In a bid to secure their position as masters of the data-visualization universe, San Francisco-based Salesforce has recently announced their intention to expand their Israeli research and development operations. While the cloud company already had an established presence in the Promised Land, they have plans for cultivating an overseas hub for the development of strategic solutions in artificial intelligence, big data and cybersecurity.
“For our customers, it is a statement that we are here to stay, and reassures the Israeli market that we are here to deliver a better service and with much more manpower,” Olivier Elbaz, Salesforce senior regional vice president, said in a recent interview with an Israeli newspaper. “Combining the three pillars of artificial intelligence, marketing and analytics through data, and security will deliver innovation for our hundreds of thousands of customers around the world.”
Founded in 1999 by Marc Benoit and Parker Harris, Salesforce specializes in customer relationship software and is used by over 150,000 companies spanning the globe. This is the company’s first base of operations in the Middle East and they have made several Israeli-based acquisitions in recent years – most notably, their August 2018 attainment of Datorama for $850 million and their June 2019 $15.7 billion purchase of Tableau.
The company’s venture capital arm has also invested in several startups in the state, including capital contributions to logistics platform provider Bringg; fraud prevention software company Forter; and visual support specialists TechSee. There is much to be said about setting up shop amongst God’s chosen people and Salesforce is definitely not alone.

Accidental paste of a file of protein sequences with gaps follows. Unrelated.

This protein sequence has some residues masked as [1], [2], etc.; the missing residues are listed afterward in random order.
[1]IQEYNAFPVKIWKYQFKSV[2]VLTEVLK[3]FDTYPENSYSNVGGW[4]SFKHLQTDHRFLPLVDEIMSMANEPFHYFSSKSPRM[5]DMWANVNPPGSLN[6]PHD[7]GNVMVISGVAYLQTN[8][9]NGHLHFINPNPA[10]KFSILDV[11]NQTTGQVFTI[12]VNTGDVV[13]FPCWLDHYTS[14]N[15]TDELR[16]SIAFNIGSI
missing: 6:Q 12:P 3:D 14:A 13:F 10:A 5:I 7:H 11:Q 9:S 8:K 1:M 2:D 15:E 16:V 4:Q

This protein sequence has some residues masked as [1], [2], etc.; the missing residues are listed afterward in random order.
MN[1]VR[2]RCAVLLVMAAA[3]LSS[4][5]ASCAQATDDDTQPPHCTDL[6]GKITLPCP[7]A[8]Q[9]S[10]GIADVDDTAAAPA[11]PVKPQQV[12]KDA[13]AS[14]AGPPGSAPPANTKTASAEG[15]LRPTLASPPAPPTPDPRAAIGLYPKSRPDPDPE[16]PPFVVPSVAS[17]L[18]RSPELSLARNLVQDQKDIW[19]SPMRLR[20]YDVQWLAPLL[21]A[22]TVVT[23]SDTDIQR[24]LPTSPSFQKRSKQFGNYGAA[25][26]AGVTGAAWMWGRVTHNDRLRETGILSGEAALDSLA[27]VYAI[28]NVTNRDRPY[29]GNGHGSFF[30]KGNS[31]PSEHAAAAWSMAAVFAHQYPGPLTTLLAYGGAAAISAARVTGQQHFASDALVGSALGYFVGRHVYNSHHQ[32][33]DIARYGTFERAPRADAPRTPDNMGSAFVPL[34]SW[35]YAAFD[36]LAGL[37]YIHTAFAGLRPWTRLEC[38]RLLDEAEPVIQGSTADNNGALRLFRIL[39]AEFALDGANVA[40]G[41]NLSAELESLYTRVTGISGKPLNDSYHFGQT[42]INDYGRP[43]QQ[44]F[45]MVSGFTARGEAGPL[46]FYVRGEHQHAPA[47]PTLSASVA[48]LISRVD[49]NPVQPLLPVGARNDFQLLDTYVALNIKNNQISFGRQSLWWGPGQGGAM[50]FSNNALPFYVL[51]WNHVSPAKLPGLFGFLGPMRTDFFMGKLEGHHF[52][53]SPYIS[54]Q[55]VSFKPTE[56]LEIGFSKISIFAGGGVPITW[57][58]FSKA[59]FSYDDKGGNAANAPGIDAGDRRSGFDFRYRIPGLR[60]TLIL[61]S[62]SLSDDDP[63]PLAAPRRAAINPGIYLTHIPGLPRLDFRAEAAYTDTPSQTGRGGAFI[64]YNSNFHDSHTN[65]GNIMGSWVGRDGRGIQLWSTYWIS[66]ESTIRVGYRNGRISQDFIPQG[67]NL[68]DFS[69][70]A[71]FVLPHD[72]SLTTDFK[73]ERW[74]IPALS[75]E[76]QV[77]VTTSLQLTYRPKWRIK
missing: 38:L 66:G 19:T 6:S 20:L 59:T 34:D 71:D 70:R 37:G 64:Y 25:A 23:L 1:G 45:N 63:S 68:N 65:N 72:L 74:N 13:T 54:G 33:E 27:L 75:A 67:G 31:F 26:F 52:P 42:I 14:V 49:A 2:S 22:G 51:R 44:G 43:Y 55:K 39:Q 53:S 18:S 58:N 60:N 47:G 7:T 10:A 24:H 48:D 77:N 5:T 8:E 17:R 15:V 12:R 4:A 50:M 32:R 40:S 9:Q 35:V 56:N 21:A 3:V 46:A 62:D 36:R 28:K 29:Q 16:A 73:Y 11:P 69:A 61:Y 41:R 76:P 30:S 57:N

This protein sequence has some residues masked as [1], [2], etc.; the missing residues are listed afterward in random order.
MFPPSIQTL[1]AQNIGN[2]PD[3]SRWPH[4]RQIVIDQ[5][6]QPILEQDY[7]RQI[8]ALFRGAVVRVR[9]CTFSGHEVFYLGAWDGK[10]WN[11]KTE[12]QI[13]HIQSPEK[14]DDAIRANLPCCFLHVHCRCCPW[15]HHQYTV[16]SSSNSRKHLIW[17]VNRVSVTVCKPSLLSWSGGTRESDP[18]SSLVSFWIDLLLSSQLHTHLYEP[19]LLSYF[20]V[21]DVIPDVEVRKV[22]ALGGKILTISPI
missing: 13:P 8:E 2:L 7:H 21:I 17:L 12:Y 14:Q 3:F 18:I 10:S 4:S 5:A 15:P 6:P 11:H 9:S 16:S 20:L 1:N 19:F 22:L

Many of the top tech firms have invested in building up business in the Mediterranean country, including Google, Microsoft, Amazon and Apple. When asked about the decision to develop R&D facilities in country, Facebook Israel’s CEO Adi Soffer Teeni shared her thoughts. “There’s amazing talent here. Multinationals come here with great R&D [centers] and recruit people with a very innovative way of thinking,” she said.
Intel set up operations in Israel over forty years ago and Roy Ramon, managing director for Intel’s Ingenuity Partner Program, is a keen admirer of the culture. He points to their “chutzpah” – a Yiddish word to describe self-confidence or audacity – as one of the biggest selling points for doing business in the country.
“The reason I started the startup program is because when you [a corporate] meet with a company in Israel, they come in and tell engineers that they’re doing it all wrong,” he said. “They push everything off the table. These engineers have been doing this for years. They’re world experts. And yet that startup is bold enough to come to a mammoth like Intel and say you’re doing it wrong. This is one culture that you can’t get anywhere in the world.”
Elbaz also announced that they will soon be launching a local Salesforce “university” to train Israeli-based employees on how to use their platform. The programs will be available in Hebrew and offered at a lower cost point than contracted alternatives. By leveraging the local talent pool and providing education on utilizing their technology, the CRM software company is hoping to contribute to the creation of 3.3 million cloud-based jobs within their client base projected by 2022.
“We’re going to grow the ecosystem, which means our stakeholders – our customers, partners and Salesforce – will benefit from a university in order to train their people,” Elbaz said. “We’ll be able to take special communities, such as the ultra-Orthodox, Israeli-Arabs and the Russian immigrant community, and be able to teach them and train them in Salesforce. We want to grow, and we want to do good at the same time.”